Priority: This data isn’t on all the tools, but it’s super helpful.  It looks at all the data (authority, volume, difficulty, etc.) and gives you a number.  The higher the number, the higher priority you should put on that keyword… i.e. create content around it because it’s a sweet spot of high volume and low difficulty.  

Rank/Position: Where a specific page ranks within the search results.

Relevance: How relevant a keyword is to your site/page.

CTR (Click Through Rate): % of people who click through to the page/post.  For organic traffic, you want a higher CTR. It means there’s less paid ads and images/videos you’re competing against.

SERP: Search Engine Results Page

The following two have to do with paid search results:

Paid Difficulty: The competition with paid search, the higher the level the more difficult it will be.

CPC (Cost Per Click): How much you’d have to pay Google per click if you want your result to be seen as an ad (it would appear above the search results).  The higher the cost, the more competitive.

To sum it up, as you build your business and work on SEO, keywords should become a priority.  Spend some time gathering a long list of keywords to create content around and it will pay off down the road.  It will keep you focused and make it easier to know what to spend your time on.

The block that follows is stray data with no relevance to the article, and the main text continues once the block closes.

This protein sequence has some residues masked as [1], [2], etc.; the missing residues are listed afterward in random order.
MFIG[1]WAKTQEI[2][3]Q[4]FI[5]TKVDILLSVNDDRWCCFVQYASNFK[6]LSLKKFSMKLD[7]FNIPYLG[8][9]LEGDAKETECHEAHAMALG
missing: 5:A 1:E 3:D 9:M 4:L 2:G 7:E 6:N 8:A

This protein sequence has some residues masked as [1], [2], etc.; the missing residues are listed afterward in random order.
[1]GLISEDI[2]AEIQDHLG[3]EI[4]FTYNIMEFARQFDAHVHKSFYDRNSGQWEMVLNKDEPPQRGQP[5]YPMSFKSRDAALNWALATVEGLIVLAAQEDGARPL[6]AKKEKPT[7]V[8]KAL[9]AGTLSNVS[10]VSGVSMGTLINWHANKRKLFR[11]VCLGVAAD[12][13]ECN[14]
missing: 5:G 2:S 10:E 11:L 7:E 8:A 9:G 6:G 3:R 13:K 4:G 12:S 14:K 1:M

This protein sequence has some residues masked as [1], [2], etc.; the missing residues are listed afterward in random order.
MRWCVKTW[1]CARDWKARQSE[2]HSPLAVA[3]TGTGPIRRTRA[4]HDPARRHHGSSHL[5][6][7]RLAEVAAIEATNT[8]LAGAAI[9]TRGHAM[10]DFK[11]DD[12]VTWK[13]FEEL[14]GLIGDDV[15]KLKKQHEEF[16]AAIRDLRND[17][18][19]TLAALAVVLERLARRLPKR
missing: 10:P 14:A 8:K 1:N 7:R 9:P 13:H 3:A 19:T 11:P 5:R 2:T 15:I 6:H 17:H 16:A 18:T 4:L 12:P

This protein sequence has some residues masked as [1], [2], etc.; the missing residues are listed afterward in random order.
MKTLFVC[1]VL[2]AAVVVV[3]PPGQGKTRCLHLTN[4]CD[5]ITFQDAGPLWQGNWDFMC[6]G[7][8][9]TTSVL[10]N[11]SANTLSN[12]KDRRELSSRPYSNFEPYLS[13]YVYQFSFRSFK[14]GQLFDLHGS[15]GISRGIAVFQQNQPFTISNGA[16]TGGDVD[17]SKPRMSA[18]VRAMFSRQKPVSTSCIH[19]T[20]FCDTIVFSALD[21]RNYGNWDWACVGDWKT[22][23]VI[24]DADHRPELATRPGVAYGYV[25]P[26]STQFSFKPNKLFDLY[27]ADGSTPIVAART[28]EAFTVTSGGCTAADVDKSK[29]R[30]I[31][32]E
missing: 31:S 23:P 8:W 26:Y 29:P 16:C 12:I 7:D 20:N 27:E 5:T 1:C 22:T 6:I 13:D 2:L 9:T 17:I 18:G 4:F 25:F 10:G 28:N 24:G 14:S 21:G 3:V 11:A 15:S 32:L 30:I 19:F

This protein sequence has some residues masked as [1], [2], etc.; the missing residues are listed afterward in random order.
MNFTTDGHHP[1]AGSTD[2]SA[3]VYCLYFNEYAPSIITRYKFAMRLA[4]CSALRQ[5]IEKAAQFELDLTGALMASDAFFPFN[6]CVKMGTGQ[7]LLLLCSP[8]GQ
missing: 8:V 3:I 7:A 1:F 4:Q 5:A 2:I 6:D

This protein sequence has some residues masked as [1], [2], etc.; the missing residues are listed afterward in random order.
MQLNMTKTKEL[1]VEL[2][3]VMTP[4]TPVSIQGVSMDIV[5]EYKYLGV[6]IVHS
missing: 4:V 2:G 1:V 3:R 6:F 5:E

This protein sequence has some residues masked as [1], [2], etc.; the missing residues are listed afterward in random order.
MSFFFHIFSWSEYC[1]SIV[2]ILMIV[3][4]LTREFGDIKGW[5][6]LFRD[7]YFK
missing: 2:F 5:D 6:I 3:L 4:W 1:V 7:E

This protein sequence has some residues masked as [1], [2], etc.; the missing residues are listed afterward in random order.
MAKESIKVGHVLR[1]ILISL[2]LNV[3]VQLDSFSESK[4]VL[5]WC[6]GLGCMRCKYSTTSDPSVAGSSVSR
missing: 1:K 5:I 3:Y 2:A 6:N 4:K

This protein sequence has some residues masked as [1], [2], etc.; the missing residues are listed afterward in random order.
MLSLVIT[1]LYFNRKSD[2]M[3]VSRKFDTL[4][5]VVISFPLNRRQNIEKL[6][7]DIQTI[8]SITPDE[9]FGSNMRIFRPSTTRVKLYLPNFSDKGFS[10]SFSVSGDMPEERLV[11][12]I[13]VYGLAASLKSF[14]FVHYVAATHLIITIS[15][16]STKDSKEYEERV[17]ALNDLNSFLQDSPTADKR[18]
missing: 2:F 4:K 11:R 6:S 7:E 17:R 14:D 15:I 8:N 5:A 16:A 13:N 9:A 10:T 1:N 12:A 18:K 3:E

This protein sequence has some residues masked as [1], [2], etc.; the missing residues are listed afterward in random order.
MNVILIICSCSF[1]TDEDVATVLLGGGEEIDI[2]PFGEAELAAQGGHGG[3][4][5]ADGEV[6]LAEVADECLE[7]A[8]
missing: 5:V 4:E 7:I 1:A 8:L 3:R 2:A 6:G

Download your FREE Keyword Planner

Use this printable to help you gather some keyword ideas.  Print as many copies as you need if you have several different topics your site focuses on.  Hopefully it’s helpful!

How to Find Keywords for SEO_

Hi There.

Welcome to the blog. I’m Ashley Hughes, kindergarten teacher turned web and graphic designer.  I love helping educators and creative entrepreneurs build their brand and business.  

ashley

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ashley

Jesus lover, wife, mama of 2 toddlers + 3 dogs, graphic and web designer, former elementary teacher, Kentucky girl, and a coffee and wine enthusiast.